Black women must recognize breast cancer risk

OPINION - Pink is everywhere. But is it working? And how helpful is this type of awareness for the average woman of color?

Luther Vandross was outed as gay after his death.

Pink is everywhere. It’s on NFL players’ shoes, their armbands and their gloves. There are pink lemonade Minute Maid, pink ribbons and pink water bottles. Pink. Pink. Pink. All for the sake of breast cancer awareness. But is it working? And how helpful is this type of awareness for the average woman of color?

Despite recommended screenings, the millions of pink ribbons, and the fact that white women develop breast cancer more often than African-American women, we are still dying at a higher rate – 33.8 percent, compared to 25 percent for white women.

Some researchers suggest that African-American women tend to be diagnosed at a later stage, making the cancer more difficult to treat. That may be related to the fact that African-American women also do not obtain mammograms at the same rate as white women. A 2005 survey by the American Cancer Society revealed that only 64.9 percent of African-American women ages 40 and older had a mammogram in the prior two years, compared to 68.1 percent of white women.

There is also a lack of education among certain communities of color. A Boston University research team found that African-American women had a limited understanding of mammograms and their usefulness, suggesting that such views prevented the women from aggressively keeping up with screening.

Research has also shown that women in the low-income bracket often have difficulty fitting the screening test into their busy lives. Among those who scheduled appointments for mammograms, almost half missed the appointments for reasons that included scheduling conflicts, transportation problems, and financial difficulty.

On a regular basis, I encounter well-educated, well-intentioned women of color who still cannot perform a proper breast exam. Among those who perform the exam correctly, there are more questions such as: “Which day of the month is best?” “What should be done if something feels strange?” and “Does this mean I have cancer?” Others in this same group are unsure about when to start mammograms, or have an aversion to the procedure due to discomfort.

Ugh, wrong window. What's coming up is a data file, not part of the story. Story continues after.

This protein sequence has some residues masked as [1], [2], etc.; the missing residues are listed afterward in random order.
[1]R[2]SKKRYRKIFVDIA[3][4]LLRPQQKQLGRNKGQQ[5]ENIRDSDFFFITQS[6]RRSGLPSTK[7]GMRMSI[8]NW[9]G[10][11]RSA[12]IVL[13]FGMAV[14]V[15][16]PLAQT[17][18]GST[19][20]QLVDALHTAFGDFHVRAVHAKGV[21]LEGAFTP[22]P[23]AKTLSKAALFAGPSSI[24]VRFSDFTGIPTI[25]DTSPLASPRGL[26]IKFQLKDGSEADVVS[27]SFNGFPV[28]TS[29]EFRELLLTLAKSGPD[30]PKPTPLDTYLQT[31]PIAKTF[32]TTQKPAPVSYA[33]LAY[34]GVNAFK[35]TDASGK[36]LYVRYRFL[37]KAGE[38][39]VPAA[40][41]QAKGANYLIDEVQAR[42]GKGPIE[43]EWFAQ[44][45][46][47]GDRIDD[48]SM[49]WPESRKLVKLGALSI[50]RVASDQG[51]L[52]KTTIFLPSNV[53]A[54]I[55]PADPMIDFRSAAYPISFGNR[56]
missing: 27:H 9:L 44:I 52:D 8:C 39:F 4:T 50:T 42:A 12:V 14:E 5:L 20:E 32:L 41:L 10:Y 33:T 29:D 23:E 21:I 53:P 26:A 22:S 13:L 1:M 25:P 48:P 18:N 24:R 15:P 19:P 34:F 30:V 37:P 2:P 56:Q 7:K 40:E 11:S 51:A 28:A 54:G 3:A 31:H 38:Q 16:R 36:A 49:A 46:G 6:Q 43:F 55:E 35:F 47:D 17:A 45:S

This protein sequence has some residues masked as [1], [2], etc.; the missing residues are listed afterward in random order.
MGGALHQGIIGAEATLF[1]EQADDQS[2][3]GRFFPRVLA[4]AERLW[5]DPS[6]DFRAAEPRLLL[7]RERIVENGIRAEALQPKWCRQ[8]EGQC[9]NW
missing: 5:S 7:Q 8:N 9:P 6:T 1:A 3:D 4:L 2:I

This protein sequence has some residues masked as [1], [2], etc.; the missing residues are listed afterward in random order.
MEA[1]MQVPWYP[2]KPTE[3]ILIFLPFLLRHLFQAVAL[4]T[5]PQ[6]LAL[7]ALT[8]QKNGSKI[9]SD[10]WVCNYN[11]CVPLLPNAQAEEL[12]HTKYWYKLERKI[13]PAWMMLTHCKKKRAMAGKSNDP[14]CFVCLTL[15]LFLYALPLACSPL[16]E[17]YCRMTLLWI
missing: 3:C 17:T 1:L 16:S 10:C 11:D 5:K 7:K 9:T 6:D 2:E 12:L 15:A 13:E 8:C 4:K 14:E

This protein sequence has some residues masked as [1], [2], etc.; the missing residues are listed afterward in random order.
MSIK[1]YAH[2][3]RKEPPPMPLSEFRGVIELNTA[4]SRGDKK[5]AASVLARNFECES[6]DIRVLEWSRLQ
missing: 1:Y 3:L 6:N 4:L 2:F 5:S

Even with the various icons of breast cancer awareness month, I admittedly had to research organizations like Susan G. Komen for the Cure and Pink Ribbon International, because I was not aware of their missions, or how those organizations could actually help my individual patients, let alone individual women of color.

If breast cancer organizations are to remain prominently marketed, the message can’t stop there. There are communities of color in this country who are not receiving basic breast cancer education and are not aware of the resources available to them. We can’t expect it to happen on an individual level, because that method has already failed. Even African-American women with access to primary care physicians have still been shown to seek mammography less.

There needs to be a concerted effort to educate, while directly addressing the cultural misconceptions and barriers that exist among the very population of women who are dying from breast cancer the most. Even though women of color have made great strides and advancements in society, our health is one area in which we are falling behind. I charge the “pink ribbon” machine not to forget about us.